is another one that's harder than it looks.
Chaplin was nominated for Best Comedy Director at the very first
Academy Awards in 1928 (the only year the award was split
into two categories) and Best Actor for The Circus,
but at the last minute the Academy determined that he was "in a class by himself" and took him
out of the running for the competitive awards by giving him
an honorary Oscar for his "versatility and genius" for the film, the only time in Oscar history that a recipient's nominations were rescinded with the bestowal os a Special Award.
Chaplin's nominations stayed on the books for decades and listings of the nominations included him among the 1927/28 Best Actor and Best Comedy Director nominees, which (added with his nominations
for Best Actor, Best Screenplay and as the producer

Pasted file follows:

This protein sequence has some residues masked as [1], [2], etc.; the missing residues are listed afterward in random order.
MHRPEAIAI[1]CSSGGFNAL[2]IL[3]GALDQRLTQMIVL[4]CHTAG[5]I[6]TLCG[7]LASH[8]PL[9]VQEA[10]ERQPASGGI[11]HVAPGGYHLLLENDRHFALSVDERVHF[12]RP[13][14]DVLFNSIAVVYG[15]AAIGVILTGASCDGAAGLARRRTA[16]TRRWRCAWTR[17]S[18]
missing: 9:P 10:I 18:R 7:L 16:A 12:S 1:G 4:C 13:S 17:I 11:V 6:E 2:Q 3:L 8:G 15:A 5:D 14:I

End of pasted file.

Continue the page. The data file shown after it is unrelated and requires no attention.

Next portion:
of the Best Picture for The Great Dictator in 1940)
make him the answer. But in recent years, the Academy
has removed Chaplin's nominations for The Circus from
its official roster because of his elimination in the final voting,
which (with The Circus being Chaplin's only nomination as a director)
makes Orson Welles the answer for Citizen Kane in 1941.
Chaplin later collaborated with Welles when the latter pitched an idea for a dark comedy which ultimately became Monsieur Verdoux, a biting comedy about a "modern French Bluebeard" which Chaplin was forced to grudgingly credit Welles with the original idea for the story. It was Chaplin's first box office bomb in the sound era but it did win him a surprise nomination for Original Screenplay.
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